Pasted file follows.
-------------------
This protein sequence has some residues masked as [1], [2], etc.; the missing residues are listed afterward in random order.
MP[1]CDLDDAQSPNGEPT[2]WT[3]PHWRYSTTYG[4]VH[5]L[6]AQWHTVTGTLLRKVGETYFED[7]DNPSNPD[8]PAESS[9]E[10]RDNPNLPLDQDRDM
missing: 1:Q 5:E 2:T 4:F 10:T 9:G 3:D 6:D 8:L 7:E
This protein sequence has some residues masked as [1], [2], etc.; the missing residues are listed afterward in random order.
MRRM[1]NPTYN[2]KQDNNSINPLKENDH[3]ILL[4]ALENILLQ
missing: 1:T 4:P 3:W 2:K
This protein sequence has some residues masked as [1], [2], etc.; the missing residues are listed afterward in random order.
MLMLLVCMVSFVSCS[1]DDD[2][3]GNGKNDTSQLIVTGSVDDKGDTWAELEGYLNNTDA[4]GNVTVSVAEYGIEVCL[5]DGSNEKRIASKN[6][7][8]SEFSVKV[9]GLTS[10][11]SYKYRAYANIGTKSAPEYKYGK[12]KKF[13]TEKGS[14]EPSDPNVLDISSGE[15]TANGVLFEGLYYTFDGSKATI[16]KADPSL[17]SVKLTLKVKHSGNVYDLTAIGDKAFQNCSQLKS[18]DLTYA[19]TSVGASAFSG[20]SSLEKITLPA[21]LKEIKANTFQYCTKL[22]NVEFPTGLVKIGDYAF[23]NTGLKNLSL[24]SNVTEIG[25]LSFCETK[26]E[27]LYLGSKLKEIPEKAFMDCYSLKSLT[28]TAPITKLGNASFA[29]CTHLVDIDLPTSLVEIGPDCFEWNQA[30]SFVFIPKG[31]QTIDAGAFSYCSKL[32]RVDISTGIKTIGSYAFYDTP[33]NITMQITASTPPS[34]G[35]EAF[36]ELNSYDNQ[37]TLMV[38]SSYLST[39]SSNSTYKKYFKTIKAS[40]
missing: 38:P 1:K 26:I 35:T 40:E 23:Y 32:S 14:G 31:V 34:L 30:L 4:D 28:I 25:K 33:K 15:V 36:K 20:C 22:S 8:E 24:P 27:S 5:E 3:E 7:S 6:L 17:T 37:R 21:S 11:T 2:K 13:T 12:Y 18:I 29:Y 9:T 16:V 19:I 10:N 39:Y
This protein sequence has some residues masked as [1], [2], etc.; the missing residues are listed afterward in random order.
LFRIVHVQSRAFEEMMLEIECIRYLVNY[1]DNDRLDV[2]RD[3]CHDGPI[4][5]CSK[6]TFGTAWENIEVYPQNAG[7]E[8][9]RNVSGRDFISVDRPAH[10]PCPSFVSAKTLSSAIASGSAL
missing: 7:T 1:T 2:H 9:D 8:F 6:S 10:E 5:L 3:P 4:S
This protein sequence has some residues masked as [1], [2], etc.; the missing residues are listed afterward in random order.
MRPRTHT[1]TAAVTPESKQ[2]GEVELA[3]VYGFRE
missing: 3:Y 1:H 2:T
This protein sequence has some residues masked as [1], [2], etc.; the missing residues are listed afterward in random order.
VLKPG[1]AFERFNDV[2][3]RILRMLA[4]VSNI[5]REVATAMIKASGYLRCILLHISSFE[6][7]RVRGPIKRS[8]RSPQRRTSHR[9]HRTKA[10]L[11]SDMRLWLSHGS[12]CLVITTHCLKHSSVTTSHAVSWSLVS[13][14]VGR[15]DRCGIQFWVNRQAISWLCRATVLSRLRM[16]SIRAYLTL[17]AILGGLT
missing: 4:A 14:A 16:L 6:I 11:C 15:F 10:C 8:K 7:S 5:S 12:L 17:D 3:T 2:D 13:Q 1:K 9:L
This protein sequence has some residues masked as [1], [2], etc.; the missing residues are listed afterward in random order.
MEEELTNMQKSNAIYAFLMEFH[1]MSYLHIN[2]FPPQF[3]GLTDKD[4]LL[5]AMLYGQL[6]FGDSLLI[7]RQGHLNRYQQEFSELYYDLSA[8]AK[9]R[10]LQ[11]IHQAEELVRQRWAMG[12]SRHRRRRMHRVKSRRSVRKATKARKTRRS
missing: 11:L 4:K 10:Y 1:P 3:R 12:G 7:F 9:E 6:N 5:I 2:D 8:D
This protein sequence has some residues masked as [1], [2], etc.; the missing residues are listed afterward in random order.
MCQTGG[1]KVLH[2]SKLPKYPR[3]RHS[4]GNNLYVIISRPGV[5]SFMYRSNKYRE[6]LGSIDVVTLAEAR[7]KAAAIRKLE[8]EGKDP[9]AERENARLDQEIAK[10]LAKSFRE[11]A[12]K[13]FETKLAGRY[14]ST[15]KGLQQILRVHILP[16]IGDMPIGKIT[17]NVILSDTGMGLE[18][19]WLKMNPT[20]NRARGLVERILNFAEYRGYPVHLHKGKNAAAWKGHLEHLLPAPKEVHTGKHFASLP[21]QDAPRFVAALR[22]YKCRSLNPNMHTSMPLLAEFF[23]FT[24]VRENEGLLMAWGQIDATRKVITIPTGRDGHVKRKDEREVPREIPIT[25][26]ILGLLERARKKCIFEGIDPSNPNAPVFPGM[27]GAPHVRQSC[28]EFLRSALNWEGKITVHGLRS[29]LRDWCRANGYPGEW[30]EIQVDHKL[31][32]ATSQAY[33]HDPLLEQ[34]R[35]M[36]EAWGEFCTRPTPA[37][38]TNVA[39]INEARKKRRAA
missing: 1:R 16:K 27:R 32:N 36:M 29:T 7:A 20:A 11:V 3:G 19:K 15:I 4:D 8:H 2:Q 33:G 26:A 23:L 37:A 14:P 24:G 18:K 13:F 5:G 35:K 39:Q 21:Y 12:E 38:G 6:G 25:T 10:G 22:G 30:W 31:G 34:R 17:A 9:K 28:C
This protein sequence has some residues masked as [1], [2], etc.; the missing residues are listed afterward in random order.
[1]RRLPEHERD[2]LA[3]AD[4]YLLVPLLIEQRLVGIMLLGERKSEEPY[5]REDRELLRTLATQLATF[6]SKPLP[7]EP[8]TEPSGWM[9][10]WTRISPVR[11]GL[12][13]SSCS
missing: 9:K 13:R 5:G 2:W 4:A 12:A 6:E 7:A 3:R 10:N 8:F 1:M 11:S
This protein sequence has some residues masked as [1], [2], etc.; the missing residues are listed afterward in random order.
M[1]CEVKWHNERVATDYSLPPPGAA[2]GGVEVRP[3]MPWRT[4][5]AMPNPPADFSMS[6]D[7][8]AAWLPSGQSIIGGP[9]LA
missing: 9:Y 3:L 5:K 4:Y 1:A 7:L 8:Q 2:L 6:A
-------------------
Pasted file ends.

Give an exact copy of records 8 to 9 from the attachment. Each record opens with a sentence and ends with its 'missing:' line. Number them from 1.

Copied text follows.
This protein sequence has some residues masked as [1], [2], etc.; the missing residues are listed afterward in random order.
MCQTGG[1]KVLH[2]SKLPKYPR[3]RHS[4]GNNLYVIISRPGV[5]SFMYRSNKYRE[6]LGSIDVVTLAEAR[7]KAAAIRKLE[8]EGKDP[9]AERENARLDQEIAK[10]LAKSFRE[11]A[12]K[13]FETKLAGRY[14]ST[15]KGLQQILRVHILP[16]IGDMPIGKIT[17]NVILSDTGMGLE[18][19]WLKMNPT[20]NRARGLVERILNFAEYRGYPVHLHKGKNAAAWKGHLEHLLPAPKEVHTGKHFASLP[21]QDAPRFVAALR[22]YKCRSLNPNMHTSMPLLAEFF[23]FT[24]VRENEGLLMAWGQIDATRKVITIPTGRDGHVKRKDEREVPREIPIT[25][26]ILGLLERARKKCIFEGIDPSNPNAPVFPGM[27]GAPHVRQSC[28]EFLRSALNWEGKITVHGLRS[29]LRDWCRANGYPGEW[30]EIQVDHKL[31][32]ATSQAY[33]HDPLLEQ[34]R[35]M[36]EAWGEFCTRPTPA[37][38]TNVA[39]INEARKKRRAA
missing: 1:R 16:K 27:R 32:N 36:M 29:T 7:A 20:A 11:V 3:G 19:K 15:I 4:D 8:H 2:Q 33:G 26:A 23:L 37:A 14:P 24:G 18:K 13:F 5:G 35:K 39:Q 21:Y 12:E 38:G 6:G 25:T 10:G 22:G 30:W 31:G 34:R 17:A 9:K 28:C
This protein sequence has some residues masked as [1], [2], etc.; the missing residues are listed afterward in random order.
[1]RRLPEHERD[2]LA[3]AD[4]YLLVPLLIEQRLVGIMLLGERKSEEPY[5]REDRELLRTLATQLATF[6]SKPLP[7]EP[8]TEPSGWM[9][10]WTRISPVR[11]GL[12][13]SSCS
missing: 9:K 13:R 5:G 2:W 4:A 12:A 6:E 7:A 3:R 10:N 8:F 1:M 11:S